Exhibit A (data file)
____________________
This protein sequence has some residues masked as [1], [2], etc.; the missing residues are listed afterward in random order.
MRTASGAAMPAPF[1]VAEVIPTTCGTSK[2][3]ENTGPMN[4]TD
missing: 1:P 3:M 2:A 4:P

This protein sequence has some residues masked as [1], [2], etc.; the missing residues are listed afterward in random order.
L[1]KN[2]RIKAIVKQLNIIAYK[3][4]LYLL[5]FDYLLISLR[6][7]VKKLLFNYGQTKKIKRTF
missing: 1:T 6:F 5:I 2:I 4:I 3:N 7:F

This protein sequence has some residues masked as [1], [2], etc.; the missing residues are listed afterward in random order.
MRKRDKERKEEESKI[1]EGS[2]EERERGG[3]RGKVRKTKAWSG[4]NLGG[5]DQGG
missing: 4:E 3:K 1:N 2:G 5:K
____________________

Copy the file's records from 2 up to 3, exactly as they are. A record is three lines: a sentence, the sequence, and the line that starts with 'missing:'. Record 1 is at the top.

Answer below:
This protein sequence has some residues masked as [1], [2], etc.; the missing residues are listed afterward in random order.
L[1]KN[2]RIKAIVKQLNIIAYK[3][4]LYLL[5]FDYLLISLR[6][7]VKKLLFNYGQTKKIKRTF
missing: 1:T 6:F 5:I 2:I 4:I 3:N 7:F

This protein sequence has some residues masked as [1], [2], etc.; the missing residues are listed afterward in random order.
MRKRDKERKEEESKI[1]EGS[2]EERERGG[3]RGKVRKTKAWSG[4]NLGG[5]DQGG
missing: 4:E 3:K 1:N 2:G 5:K